Anthony Diana

I think the reality is most of the big organizations have been working on everything we’ve been talking about for the past decade or so. They’re not that far ahead, bluntly, they’re starting to delete stuff. They focused on email and the like, they’re now trying to start doing – and they’ve got petabytes and petabytes, I don’t know what the thing is about petabytes, but they have that in terms of file server data and unstructured. So, they are well aware of this explosion of unstructured data, and they want to mine it for – bluntly, they also want to mine this data for business purposes.

So, again, that’s the reality. And I think most of the people that I’ve said, I’ve talked about is I assume that if you looked at your organization, you’ve got a ton of data that’s just sitting there, and has literally been there since the organization started.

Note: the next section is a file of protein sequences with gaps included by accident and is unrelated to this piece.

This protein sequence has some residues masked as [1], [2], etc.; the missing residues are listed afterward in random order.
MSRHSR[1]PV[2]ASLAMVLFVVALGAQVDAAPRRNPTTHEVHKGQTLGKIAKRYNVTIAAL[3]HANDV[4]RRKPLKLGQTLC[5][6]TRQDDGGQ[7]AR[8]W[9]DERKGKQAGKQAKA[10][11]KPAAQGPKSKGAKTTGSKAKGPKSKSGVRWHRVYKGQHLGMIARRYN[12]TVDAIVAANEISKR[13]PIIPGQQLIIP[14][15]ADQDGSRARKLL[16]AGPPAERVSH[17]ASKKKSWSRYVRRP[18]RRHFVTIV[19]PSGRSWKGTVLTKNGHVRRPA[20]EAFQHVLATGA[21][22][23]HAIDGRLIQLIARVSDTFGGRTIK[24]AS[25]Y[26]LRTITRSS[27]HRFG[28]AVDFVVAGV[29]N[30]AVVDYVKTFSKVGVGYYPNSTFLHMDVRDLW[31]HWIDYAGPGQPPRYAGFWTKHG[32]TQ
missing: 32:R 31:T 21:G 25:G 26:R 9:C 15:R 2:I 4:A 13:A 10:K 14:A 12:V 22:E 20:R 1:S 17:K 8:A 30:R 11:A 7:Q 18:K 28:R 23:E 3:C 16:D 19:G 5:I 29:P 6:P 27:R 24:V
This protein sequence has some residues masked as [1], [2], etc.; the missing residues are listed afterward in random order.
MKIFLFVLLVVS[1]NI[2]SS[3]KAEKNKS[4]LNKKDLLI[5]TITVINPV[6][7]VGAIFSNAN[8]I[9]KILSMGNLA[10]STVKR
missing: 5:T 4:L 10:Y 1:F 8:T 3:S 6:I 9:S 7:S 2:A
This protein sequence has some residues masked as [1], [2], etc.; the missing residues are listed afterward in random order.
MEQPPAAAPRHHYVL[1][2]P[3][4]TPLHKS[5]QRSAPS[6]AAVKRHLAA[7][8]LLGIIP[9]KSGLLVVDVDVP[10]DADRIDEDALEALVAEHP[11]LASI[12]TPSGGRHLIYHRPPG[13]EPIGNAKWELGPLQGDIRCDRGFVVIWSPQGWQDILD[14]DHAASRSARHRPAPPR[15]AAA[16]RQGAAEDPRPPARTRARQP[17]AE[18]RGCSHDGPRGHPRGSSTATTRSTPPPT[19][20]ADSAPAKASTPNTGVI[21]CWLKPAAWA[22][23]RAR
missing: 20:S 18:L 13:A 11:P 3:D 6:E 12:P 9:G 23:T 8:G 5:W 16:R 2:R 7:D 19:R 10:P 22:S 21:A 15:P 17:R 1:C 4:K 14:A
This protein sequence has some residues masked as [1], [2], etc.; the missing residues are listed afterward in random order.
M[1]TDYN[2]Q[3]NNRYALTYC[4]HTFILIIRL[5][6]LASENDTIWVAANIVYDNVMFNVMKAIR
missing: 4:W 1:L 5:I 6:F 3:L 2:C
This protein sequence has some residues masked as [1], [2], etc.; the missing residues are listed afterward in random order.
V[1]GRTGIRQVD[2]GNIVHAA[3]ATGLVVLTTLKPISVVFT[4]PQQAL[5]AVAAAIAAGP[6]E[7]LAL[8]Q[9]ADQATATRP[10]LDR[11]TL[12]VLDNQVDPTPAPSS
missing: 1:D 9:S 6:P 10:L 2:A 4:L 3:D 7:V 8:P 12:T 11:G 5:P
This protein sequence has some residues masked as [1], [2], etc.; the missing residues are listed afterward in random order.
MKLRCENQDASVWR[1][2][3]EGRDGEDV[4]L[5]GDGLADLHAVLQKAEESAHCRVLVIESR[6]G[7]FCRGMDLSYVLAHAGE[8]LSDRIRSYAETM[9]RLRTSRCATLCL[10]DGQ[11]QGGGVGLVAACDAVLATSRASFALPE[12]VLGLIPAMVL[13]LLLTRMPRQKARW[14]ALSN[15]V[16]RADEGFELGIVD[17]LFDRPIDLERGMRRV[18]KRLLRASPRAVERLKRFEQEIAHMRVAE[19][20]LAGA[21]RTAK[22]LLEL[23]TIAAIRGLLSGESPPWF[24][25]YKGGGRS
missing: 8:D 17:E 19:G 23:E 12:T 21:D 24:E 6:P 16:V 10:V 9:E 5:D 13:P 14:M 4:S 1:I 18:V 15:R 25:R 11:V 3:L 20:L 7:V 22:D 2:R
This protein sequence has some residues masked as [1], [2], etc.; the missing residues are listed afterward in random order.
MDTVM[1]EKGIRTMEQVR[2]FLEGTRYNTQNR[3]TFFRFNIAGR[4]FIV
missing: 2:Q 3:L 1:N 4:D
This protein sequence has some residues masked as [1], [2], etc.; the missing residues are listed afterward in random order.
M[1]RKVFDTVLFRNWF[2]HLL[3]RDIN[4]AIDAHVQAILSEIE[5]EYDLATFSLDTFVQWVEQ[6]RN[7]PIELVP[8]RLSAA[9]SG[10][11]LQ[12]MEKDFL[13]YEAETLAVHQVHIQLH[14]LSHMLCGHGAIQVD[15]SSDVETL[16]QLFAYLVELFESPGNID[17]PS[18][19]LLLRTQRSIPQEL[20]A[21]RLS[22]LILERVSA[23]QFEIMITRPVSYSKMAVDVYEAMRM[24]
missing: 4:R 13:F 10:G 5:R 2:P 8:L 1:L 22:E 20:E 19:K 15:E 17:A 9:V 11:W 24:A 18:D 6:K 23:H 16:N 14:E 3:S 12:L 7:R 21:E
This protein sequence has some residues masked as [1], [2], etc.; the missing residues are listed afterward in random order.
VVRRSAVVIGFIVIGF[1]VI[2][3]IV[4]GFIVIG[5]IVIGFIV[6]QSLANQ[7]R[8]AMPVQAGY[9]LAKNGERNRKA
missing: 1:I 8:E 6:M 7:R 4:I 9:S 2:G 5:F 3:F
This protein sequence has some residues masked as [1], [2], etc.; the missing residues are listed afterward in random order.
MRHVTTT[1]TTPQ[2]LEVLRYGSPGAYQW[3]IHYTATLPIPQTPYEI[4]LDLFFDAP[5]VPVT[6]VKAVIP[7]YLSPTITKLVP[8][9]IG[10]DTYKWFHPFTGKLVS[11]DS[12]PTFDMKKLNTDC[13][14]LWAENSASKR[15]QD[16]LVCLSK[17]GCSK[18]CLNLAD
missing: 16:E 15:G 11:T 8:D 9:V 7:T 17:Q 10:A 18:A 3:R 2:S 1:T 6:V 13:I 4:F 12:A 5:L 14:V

So, what to do? I think one of the things that’s helpful on the slide is technology, particularly these cloud service providers are a solution. So, technology adds lots of risks, but it also provides solutions, which is great. We’re doing a lot of work right now, both in the private equity space, and also for these big firms on something like M365. Microsoft 365 is designed, basically, to help organizations because it’s in the cloud, you have your data, and their big push is to manage your data better. So, something like M365, whether it’s Exchange Online, OneDrive, SharePoint Online, Teams, great productivity tools, but also can be utilized to help you manage your data risk.

But again, part of this is talking to the IT folks, and this just goes to a slide before, why do you need all these people involved? You can’t just say, “OK, this is what I want to do”. IT is probably making decisions, frankly, and taking on a ton of risk for your organization, by just following default settings that Microsoft has. It should not do that. There’s privacy risks, and security risks associated with that, and in their default settings and the like.